How did Vincent Smith fall overboard from a container ship near the coast of Mauritania, fathoms away from her former life as Jonathan Alkaitis' pretend trophy wife? In this long-anticipated follow-up to Station Eleven (2014), Mandel uses Vincent's disappearance to pick through the wreckage of Alkaitis' fraudulent investment scheme, which ripples through hundreds of lives. There's Paul, Vincent's half brother, a composer and addict in recovery; Olivia, an octogenarian painter who invested her retirement savings in Alkaitis' funds; Leon, a former consultant for a shipping company; and a chorus of office workers who enabled Alkaitis and are terrified of facing the consequences. Slowly, Mandel reveals how her characters struggle to align their stations in life with their visions for what they could be. For Vincent, the promise of transformation comes when she's offered a stint with Alkaitis in "the kingdom of money." Here, the rules of reality are different and time expands, allowing her to pursue video art others find pointless. For Alkaitis, reality itself is too much to bear. In his jail cell, he is confronted by the ghosts of his victims and escapes into "the counterlife," a soothing alternate reality in which he avoided punishment. It's in these dreamy sections that Mandel's ideas about guilt and responsibility, wealth and comfort, the real and the imagined, begin to cohere. At its heart, this is a ghost story in which every boundary is blurred, from the moral to the physical. How far will Alkaitis go to deny responsibility for his actions? And how quickly will his wealth corrupt the ambitions of those in proximity to it? In luminous prose, Mandel shows how easy it is to become caught in a web of unintended consequences and how disastrous it can be when such fragile bonds shatter under pressure.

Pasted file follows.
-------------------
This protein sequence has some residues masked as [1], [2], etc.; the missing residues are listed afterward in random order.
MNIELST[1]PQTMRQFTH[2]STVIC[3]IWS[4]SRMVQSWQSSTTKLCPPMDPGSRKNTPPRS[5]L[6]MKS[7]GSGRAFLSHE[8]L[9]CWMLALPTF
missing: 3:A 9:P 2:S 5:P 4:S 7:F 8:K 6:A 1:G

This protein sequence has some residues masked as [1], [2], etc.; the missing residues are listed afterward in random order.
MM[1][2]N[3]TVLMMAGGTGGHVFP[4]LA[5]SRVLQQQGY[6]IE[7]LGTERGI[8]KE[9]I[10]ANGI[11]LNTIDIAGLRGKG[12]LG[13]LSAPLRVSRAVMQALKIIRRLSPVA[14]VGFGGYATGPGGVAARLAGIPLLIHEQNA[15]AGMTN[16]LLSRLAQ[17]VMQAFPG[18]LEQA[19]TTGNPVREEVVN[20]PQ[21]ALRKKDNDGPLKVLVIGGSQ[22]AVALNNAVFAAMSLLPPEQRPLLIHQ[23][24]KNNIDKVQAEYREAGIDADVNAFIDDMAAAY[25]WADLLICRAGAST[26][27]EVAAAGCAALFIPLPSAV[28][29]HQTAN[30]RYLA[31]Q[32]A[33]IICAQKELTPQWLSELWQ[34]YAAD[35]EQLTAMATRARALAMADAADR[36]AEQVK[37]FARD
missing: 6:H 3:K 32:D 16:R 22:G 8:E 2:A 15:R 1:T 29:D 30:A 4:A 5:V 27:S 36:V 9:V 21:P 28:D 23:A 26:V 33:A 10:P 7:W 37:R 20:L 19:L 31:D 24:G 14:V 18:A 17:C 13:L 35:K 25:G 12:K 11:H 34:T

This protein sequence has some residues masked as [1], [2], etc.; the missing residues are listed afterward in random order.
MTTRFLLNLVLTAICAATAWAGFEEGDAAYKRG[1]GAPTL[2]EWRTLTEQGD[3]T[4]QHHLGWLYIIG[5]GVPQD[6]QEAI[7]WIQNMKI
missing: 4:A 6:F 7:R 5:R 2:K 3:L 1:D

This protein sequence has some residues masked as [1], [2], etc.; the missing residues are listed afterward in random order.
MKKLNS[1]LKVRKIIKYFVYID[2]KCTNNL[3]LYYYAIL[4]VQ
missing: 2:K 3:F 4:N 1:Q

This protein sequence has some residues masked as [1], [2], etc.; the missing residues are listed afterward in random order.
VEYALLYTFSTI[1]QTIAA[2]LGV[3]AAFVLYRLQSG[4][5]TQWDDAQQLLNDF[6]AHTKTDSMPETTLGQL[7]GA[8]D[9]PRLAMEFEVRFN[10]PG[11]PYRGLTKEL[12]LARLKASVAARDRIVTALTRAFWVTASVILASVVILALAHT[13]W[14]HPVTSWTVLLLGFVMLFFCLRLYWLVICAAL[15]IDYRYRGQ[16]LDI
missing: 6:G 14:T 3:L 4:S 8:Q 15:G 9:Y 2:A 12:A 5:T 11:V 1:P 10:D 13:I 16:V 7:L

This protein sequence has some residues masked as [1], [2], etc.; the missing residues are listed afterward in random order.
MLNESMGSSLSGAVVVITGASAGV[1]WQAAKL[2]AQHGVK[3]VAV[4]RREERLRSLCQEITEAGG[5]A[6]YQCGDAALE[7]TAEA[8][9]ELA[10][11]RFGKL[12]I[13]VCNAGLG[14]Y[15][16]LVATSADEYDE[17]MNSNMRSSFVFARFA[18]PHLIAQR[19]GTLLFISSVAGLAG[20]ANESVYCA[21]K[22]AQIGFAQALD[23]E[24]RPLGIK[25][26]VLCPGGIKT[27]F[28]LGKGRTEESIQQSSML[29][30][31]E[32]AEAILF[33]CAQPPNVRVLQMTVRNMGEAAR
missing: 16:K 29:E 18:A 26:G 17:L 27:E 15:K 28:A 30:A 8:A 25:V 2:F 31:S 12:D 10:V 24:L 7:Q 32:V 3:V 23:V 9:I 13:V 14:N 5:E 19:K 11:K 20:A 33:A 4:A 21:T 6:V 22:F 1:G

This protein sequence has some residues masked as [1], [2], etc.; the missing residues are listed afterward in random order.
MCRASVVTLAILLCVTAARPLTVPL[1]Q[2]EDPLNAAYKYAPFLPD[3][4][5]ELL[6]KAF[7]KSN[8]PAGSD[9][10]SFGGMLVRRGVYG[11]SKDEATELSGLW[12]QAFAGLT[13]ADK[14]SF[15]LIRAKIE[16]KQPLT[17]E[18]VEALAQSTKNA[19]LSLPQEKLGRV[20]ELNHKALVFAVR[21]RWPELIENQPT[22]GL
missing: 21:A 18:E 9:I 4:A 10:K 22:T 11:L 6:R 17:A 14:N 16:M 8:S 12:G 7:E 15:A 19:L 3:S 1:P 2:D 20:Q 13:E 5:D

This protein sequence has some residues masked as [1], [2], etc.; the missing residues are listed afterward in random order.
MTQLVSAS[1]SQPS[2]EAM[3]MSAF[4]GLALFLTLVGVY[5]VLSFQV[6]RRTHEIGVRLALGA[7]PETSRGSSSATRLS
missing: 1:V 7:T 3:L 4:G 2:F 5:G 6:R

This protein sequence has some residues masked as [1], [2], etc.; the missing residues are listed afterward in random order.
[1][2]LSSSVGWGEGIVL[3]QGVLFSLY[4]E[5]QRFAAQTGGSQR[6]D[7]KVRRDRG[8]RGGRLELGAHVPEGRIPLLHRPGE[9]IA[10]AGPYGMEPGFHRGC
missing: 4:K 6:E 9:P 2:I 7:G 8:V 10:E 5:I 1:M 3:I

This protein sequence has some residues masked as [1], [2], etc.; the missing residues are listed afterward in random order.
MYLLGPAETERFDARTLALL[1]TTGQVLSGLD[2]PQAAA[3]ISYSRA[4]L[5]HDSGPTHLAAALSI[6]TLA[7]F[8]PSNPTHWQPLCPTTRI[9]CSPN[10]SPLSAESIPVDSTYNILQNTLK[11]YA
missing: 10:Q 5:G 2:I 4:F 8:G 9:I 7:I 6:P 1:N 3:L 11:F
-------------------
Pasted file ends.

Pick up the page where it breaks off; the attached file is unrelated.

A strange, subtle, and haunting novel.

Pub Date: March 24, 2020

ISBN: 978-0-525-52114-3

Page Count: 320

Publisher: Knopf

Review Posted Online: Nov. 25, 2019

Kirkus Reviews Issue: Dec. 15, 2019

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A strict report, worthy of sympathy.


A violent surfacing of adolescence (which has little in common with Tarkington's earlier, broadly comic, Seventeen) has a compulsive impact.

"Nobody big except me" is the dream world of Holden Caulfield and his first person story is down to the basic, drab English of the pre-collegiate. For Holden is now being bounced from fancy prep, and, after a vicious evening with hall- and roommates, heads for New York to try to keep his latest failure from his parents. He tries to have a wild evening (all he does is pay the check), is terrorized by the hotel elevator man and his on-call whore, has a date with a girl he likes—and hates, sees his 10 year old sister, Phoebe. He also visits a sympathetic English teacher after trying on a drunken session, and when he keeps his date with Phoebe, who turns up with her suitcase to join him on his flight, he heads home to a hospital siege. This is tender and true, and impossible, in its picture of the old hells of young boys, the lonesomeness and tentative attempts to be mature and secure, the awful block between youth and being grown-up, the fright and sickness that humans and their behavior cause the challenging, the dramatization of the big bang. It is a sorry little worm's view of the off-beat of adult pressure, of contemporary strictures and conformity, of sentiment….

A strict report, worthy of sympathy.

Pub Date: June 15, 1951

ISBN: 0316769177

Page Count: -

Publisher: Little, Brown

Review Posted Online: Nov. 2, 2011

Kirkus Reviews Issue: June 15, 1951